I will be a good little weblogger and not offend the offensive.
I will be a good little weblogger and not offend the offensive.

Weblogging Frustrations Continued

As weblogging continues to evolve, so too do the social norms and mores that can't help emerge, I guess.

But more and more, I just don't get. In the early days, there were no rules. And tighter intimacy among bloggers created an environment where we spoke our minds, agreed, disagreed, clashed, bashed, inharently understood that one another's passions powered our writing, took it personally when someone took us to the carpet, but didn't let it cripple the relationship. Unless we didn't want a relationship. AND, that was fine too.

Now there are rules: Be civil. Don't argue. If you do argue, employ the rules of your college debating team. No ad hominem attacks. It is merely their words that are stupid, not them. State your arguments carefully. Back up what you say with statistics and research.

Hello, but if I wanted to go to work, I'd be at work.

If I wanted politics, I would have already sucked up.

This isn't my job site. This is the fucking Internet. Or is it now just one gigantic intranet of tightly-joined "opinion leaders?"

I know that when I disagree with something that someone writes, I don't cloak my dismay in "I believe the best way to..." or "In my opinion..." or "What it brings up for me is..." or "The way I see it is..."


Don't ask me to mask what I feel in diluted language and passionless drivel. If I think you're full of shit I'm not always going to say, "The way I see it, Bo's opinion about dogs being beaten as puppies to break their will is flawed." I'm going to say, "Bo is an asshole. He probably beats his wife too."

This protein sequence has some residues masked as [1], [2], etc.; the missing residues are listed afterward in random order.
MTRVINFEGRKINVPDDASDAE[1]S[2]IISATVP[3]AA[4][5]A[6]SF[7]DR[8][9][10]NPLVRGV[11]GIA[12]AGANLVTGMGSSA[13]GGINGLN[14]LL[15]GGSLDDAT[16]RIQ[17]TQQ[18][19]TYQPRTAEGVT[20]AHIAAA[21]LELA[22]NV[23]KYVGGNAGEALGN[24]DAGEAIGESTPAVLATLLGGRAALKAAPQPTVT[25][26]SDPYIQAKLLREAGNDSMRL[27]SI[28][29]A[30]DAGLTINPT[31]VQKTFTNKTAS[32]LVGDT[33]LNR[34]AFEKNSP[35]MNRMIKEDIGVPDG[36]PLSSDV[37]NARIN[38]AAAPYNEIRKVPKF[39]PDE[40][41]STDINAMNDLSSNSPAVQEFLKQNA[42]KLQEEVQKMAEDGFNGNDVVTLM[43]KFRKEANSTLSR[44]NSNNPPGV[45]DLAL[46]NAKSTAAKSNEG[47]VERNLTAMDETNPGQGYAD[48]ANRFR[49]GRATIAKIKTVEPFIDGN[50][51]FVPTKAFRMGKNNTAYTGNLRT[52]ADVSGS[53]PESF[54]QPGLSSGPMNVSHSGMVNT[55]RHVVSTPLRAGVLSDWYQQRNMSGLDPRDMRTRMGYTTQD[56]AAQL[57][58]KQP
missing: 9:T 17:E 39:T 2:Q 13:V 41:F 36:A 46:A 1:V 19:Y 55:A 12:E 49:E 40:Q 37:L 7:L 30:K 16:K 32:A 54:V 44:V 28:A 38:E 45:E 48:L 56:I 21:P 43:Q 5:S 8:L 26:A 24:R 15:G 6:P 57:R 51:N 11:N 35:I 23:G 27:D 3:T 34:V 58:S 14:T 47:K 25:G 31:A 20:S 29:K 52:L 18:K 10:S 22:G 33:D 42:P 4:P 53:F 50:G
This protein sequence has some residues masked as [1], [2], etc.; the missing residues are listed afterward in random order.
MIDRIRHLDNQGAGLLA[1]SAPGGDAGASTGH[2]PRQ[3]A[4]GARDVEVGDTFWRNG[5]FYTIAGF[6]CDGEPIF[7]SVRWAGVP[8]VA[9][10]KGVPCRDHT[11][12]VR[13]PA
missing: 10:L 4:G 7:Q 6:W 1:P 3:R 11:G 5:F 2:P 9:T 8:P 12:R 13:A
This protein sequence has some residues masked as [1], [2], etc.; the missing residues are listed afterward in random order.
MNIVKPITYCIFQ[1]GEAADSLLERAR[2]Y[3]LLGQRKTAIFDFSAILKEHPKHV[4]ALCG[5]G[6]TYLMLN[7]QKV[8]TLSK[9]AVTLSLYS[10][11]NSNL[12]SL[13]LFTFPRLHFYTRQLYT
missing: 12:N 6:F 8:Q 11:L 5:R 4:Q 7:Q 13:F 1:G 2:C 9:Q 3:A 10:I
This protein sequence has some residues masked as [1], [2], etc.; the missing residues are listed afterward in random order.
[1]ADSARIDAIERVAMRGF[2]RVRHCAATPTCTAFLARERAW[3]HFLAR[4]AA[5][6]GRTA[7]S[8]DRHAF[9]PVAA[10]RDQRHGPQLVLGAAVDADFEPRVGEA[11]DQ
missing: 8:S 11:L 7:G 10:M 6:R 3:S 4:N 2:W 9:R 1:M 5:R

Okay? That's what I'm going to say.

Does that mean I'll always think Bo is a piece of shit? Well, if Bo also happens to write about how funding for AIDS research needs to be increased, I probably won't say, "Bo, who I said was an asshole for beating puppies and is wife is now an okay guy because he supports better funding for AIDS research." Instead, I might say "Isn't it a kick that Bo, of all people, wants more funding for AIDS research?" Or I might say to Bo, "Well look at this, Bo. We agree on something. Now let's talk about puppies..."

The thing I don't do is waste pixels on mamby-pamby qualifiers, or around-the-bush-beating lead-ins and conclusions.

That's for my real job, where the civil me spends her off-blog time.

So if you want politeness... well, sorry.

But not really.

So, help me some more oh smart readers...

See this post on this experimental blog--I'm starting with an mp3 I already have and trying to understand the backend of this process.

I'd appreciate any answers you could provide over there. Also, links to great shows and essential reading on podcasting are appreciated.

And yes, my mind is already on fast-forward, seeing how podcasting can blogging into a platform more than a medium, which needs to happen before we kill the momentum we've created. I see too the business implications of all of this, and the artistic "free agent" implications. It is, actually, quite exciting.

I thought Podcasting was just a bunch of geeks talking into microphones, like Larry King meets Home Alone. I see now that it is much, much more.

Weblogging needs this. There are so many people writing that perhaps some really should be talking instead. This will help sort and shape us by our talents, enable great writers to avoid slipping beneath the noise threshold of weblogging. In the mean time, podcasting gives great brains a way to share what's inside them without having to be confined to the constructs of the written word. This is huge.

And then there's podcasting's potential role in the whole music and creative works distribution/ownership revolution, which is mindblowing in its own right.

Okay, over to POD street now.

April 21, 2005

Podcasting Parade

The comments on my PODcasting questions are incredibly astute and useful. Well, it is a credible bunch after all. Shelley points to this link, which provides a great "how to" video for setting up a kit, as well as pricing and order information.